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CIS 501: Computer Architecture Fall 2015
### Course Information
**instructor**: [Joe Devietti](http://www.cis.upenn.edu/~devietti/)
**when**: Tuesday/Thursday 3:00-4:30pm
**where**: [DRL](http://www.facilities.upenn.edu/maps/locations/david-rittenhouse-laboratory) A8
**contact**: [**piazza**](https://piazza.com/upenn/fall2015/srs_cis5010012015c/home), [**email**](mailto:cis501@cis), [**canvas**](https://canvas.upenn.edu/courses/1295183)
**TAs**: Jitesh Gupta, Yuanfeng Peng and Nick Roessler
### Course Description
This course is a graduate course on computer architecture with an
emphasis on a quantitative approach to cost/performance design
tradeoffs. The course covers the fundamentals of classical and modern
processor design: performance and cost issues, instruction sets,
pipelining, caches, physical memory, virtual memory, I/O superscalar
and out-of-order instruction execution, speculative execution, long
(SIMD) and short (multimedia) vector execution, multithreading, and an
introduction to shared memory multiprocessors.
CIS 501 is a graduate-level course on computer architecture that
assumes significant prior knowledge of computer organization and
architecture. You should already be familiar with hardware caches,
instruction execution pipelines, basic logic design, and some
assembly-level programming. Students are expected to have had a course
that covers the material in a textbook such as Patterson and
Hennessy's "Computer Organization and Design: The Hardware/Software
Interface". Penn's [CIS 371](http://www.cis.upenn.edu/~cis371/) is an
example of such a course.
If you do not have the appropriate background, you should either 1)
not take this class or 2) spend significant time reviewing the
textbook and lecture notes from [CIS 371](http://www.cis.upenn.edu/~cis371/).
### Course Materials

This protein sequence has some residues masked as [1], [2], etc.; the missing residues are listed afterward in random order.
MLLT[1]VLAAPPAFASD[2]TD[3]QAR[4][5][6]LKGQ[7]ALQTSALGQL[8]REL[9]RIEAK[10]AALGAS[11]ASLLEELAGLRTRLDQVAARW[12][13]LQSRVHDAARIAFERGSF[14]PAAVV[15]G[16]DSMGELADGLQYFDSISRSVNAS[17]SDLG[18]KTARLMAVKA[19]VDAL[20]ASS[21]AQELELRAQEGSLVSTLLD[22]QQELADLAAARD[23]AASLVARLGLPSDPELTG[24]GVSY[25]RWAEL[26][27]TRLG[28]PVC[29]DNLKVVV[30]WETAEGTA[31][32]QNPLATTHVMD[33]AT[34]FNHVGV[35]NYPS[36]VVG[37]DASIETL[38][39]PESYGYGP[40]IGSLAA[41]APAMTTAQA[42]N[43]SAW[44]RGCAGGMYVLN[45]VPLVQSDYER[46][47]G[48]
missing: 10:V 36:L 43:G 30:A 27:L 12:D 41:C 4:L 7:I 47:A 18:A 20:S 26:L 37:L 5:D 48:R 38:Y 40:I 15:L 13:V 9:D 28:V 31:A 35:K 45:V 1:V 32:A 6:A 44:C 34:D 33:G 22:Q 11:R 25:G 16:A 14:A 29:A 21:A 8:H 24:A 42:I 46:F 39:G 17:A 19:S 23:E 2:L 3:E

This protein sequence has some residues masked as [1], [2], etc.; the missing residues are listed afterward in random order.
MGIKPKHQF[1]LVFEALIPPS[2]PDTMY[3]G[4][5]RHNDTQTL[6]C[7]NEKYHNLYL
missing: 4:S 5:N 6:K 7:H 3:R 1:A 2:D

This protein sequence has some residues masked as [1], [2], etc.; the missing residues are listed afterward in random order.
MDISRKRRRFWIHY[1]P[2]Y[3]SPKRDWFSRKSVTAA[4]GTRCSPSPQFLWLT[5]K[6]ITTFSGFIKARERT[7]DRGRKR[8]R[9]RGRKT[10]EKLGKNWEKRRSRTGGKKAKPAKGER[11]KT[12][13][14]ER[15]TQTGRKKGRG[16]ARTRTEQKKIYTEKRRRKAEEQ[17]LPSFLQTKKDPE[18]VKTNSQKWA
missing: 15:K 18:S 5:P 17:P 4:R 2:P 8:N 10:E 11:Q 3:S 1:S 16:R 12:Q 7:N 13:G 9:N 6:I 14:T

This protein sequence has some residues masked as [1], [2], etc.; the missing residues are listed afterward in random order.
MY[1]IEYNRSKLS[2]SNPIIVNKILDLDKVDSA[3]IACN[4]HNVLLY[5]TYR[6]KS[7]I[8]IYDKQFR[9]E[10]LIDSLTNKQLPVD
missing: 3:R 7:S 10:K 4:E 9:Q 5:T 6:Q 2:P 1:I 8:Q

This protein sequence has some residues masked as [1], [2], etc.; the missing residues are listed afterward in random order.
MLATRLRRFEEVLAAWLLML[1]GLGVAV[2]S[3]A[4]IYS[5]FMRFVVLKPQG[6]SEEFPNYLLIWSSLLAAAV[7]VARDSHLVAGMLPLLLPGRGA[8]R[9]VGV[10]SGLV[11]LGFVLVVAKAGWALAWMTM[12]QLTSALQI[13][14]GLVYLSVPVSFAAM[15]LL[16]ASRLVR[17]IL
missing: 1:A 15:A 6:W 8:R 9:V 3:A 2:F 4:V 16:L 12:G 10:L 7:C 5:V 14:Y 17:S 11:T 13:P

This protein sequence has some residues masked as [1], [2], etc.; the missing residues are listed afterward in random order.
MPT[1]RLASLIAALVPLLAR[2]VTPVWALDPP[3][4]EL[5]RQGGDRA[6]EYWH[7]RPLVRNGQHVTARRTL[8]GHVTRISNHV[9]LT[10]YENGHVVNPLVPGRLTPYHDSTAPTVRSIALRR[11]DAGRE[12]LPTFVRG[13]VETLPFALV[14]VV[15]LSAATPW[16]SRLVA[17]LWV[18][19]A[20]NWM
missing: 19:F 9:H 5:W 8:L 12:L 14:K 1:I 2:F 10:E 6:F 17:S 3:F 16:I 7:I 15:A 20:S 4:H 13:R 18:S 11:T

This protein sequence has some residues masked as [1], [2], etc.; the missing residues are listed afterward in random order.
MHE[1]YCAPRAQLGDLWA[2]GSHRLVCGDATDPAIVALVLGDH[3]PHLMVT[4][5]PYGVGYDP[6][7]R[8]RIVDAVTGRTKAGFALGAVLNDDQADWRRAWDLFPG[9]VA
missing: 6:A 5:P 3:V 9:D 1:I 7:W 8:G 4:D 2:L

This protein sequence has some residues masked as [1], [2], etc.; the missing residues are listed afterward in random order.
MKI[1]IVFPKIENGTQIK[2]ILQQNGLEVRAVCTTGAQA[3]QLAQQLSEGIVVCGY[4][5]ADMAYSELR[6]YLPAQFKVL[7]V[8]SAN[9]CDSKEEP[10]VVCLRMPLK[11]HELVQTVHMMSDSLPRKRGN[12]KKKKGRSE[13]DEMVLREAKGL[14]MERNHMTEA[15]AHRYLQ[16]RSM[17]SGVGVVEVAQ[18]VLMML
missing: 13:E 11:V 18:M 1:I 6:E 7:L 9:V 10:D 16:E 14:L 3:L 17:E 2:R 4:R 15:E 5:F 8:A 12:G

There is *no required textbook* for this course.
For additional review, students may find [Microprocessor Architecture:
From Simple Pipelines to Chip
by Jean-Loup Baer to be helpful. There is an electronic version of
this book at [Cambridge Books
Online](http://dx.doi.org/10.1017/CBO9780511811258) that up to 3
students can view at one time from the Penn network.
If you have little undergraduate coursework in computer architecture you may also want to acquire a copy of Patterson and Hennessy's [Computer Organization and Design: The Hardware/Software Interface](http://textbooks.elsevier.com/web/product_details.aspx?isbn=9780123747501). The Penn Library provides unlimited access to [an online version of this book](http://hdl.library.upenn.edu/1017.12/876659).
Your grade in this course has the following components:
+ Paper Reviews: 5%
+ Homework: 35%
+ Midterm exam: 25%
+ Final exam: 35%
There will be a **midterm exam** and a **final exam**. The final exam
will be cumulative and will be held during the final time slot for the
course. The final exam will also count as the PhD Architecture WPE I
There will be several **homework assignments**, consisting of problems to be
worked out by hand and/or coding of simulations. Some of these assignments will
be individual assignments, others will be group assignments.
You are granted **one** 48-hour "grace" period for use on one individual
homework assignment. Each group is granted **two** 48-hour grace periods for use
on the group homework assignments. You can use at most one grace period per
You don't need to email us asking to use a grace period; just turn the
assignment in late and we will charge you for the use of a grace period
accordingly. No assignment will be accepted more than 48 hours late. There is no